Recession has been eradicated in Europe. Hooray!
Or at least, that’s what recent headlines and grandstanding from political leaders would have you believe.
The second quarter of 2013 saw a return to a positive but anemic economic growth rate of 0.3 percent in both the euro area and the European Union (EU) after six quarters of negative growth.
But only when quarterly growth returns to 2 percent — the generally-accepted threshold for economic health — and remains there for some time will there be some cause for optimism. And that will happen only if we also address European economies’ fundamentals.
The problem with recent economic analysis in Europe is that economists, journalists and politicians have focused excessively on gross domestic product (GDP), an approach that often leads to oversimplified and inaccurate conclusions.
When armchair economists pontificate on ways to boost the economy, they often merely propose ways to boost GDP figures. Fiscal stimulus is typically first among these proposals. Though GDP is but one measure of economic performance, it is often confused with economic performance itself.
Stimulus is a correcting trend, in that it is, by definition, temporary. Therefore, its boost to GDP is quickly realized and quickly lost, along with the distorted perception of growth it creates. Sadly, though, that often leads to calls for more stimulus measures.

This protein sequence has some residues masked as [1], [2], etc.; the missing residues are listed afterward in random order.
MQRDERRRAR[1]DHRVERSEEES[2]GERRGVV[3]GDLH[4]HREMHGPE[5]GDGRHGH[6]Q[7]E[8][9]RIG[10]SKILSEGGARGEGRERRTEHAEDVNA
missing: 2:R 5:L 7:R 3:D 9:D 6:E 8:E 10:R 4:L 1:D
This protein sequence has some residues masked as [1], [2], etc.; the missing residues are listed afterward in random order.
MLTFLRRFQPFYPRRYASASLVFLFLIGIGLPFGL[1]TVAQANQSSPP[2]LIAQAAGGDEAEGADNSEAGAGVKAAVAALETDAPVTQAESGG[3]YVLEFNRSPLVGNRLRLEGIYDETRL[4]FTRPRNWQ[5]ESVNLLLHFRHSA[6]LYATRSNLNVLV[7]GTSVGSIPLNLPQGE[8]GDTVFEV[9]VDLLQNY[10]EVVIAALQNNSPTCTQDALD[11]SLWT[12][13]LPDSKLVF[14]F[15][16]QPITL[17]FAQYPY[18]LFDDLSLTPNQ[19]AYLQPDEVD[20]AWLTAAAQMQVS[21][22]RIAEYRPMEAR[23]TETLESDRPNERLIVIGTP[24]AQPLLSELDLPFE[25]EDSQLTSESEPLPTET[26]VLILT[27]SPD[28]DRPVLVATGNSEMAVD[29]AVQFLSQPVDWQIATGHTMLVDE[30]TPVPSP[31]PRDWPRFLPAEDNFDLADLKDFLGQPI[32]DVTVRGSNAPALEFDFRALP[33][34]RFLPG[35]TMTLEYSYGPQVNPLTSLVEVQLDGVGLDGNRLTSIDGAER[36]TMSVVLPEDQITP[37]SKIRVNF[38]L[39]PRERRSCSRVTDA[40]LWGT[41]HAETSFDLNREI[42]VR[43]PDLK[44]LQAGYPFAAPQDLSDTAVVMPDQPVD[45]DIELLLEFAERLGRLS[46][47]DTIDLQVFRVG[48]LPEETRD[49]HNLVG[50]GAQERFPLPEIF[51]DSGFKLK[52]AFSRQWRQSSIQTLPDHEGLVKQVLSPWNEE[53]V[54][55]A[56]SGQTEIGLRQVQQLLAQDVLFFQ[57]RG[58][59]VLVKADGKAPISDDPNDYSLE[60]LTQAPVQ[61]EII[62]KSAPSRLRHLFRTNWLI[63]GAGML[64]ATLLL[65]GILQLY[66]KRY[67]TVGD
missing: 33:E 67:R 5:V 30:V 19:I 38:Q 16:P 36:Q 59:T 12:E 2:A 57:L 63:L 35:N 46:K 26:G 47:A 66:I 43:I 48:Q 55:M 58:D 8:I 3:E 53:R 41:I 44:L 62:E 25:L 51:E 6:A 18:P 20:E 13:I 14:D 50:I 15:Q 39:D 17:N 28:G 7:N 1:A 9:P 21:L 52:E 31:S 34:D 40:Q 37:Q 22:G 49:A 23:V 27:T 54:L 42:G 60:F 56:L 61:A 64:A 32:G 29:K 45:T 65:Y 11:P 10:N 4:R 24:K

Instead, for lasting, real economic performance, European policymakers should undertake a heavy dose of pro-market economic reform.
That means liberalization of wide swathes of the economy — from repealing archaic laws that prohibit firing workers for poor performance, to indexing pension eligibility to life expectancy, to axing corrupt licensing bureaucracies that stifle competition in everything from taxicabs to pharmacies.
Of course, this is easier said than done. Every law, social program and industry regulation has a benefactor who will fight tooth and nail to keep it in place.
Unfortunately, European leaders and economists too often take the easy way out and simply propose fiscal stimulus to boost GDP figures and put off reform for another day.
A new report from the Levy Institute of Bard College exemplifies this approach. It derides efforts to reform Greece’s overregulated economy and bloated bureaucracy and instead advocates for a big dose of public spending.
The authors claim that Greece can be set on a path to prosperity, or at least to GDP growth, by creating an “expanded public service work program.” This is an unlikely scenario in a country renowned for corrupt political patronage and where government annually spends more than half of every dollar spent in the economy.
Pouring more money into Athens or any other European capital will not solve the deep structural problems that beset so many EU members and have been building for years and decades.
Europe badly needs reform. Just as importantly, it needs politicians with the courage to undertake it.
But first, they must get a clear picture of the real state of the economy. To do that, they should stop using GDP growth as the end-all, be-all measure of economic performance.
Otherwise, we may be in for further rounds of fiscal stimulus that produce a lot of hype and not much else.